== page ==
Fabius Maximus replies: A few comments. Esp, do you have any citations to support these statements about Germany?

    (1) “It was the experience of Germany after WW1 that the hyper inflation that followed was much more destructive to society than the War that preceded it.”

    This seems unlikely, considered the mega-deaths and suffering Germany endured during WWI. Also, the inflation was a consequence of the WWI.

    (2) ” Hyper inflation destroyed moderation.”

    The hyperinflation of the Weimer Republic ended in 1924. While it almost certainly weakened the regime, Hitler came to power in 1932 — largely as a result of the Depression, which hit Germany harder than most nations. See Wikipedia for a brief history; also see the IMF’s 2002 World Economic Outlook, Chapter 3, box 3.2 on The Great Depression.

    (3) “I sincerely hope the Fed knows how to find the off button on the printing presses.”

    Inflation is not a problem during a deflationary recession (with massive idle workers and plant), but will be a serious problem during the next recovery. Note that Japan has fought deflation for 20 years, with no end in sight. So like FDR during WWII, lets fight the current enemy and worry about the next challenge afterwards.

    For more on the FM site about inflation:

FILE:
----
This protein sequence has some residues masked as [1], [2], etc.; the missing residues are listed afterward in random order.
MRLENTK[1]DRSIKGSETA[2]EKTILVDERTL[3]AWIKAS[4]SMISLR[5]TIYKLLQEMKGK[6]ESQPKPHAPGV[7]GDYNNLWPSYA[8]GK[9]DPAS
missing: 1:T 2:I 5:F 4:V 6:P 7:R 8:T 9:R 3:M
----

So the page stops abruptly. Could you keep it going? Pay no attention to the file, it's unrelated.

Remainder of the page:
* “A giant breaks his chains and again walks the earth: inflation“, 10 June 2008
    * “The geopolitics of inflation, an introduction“, 17 June 2008

  2. Hi Fabius, I was looking for an email address to send you this link, hope its not against the rules to link to other blogs, but I thought you might find this guy interesting in his analysis of the current situation, he takes it from a UK POV, but it still has a lot of relevance to the US, IMO.

    Money Printing Economics – US and UK as the New Zimbabwe?“, Cynicus Economicus, 4 December 2008

    Keep up the good work.
    Fabius Maximus replies: Relevant references are always welcomed.

    How odd that so many people worry about inflation during a spiral into deflation. Inflation will be a problem only after we defeat the current debt deflation. Japan has fought a similar problem for 20 years, with no end in sight — so victory is not assured.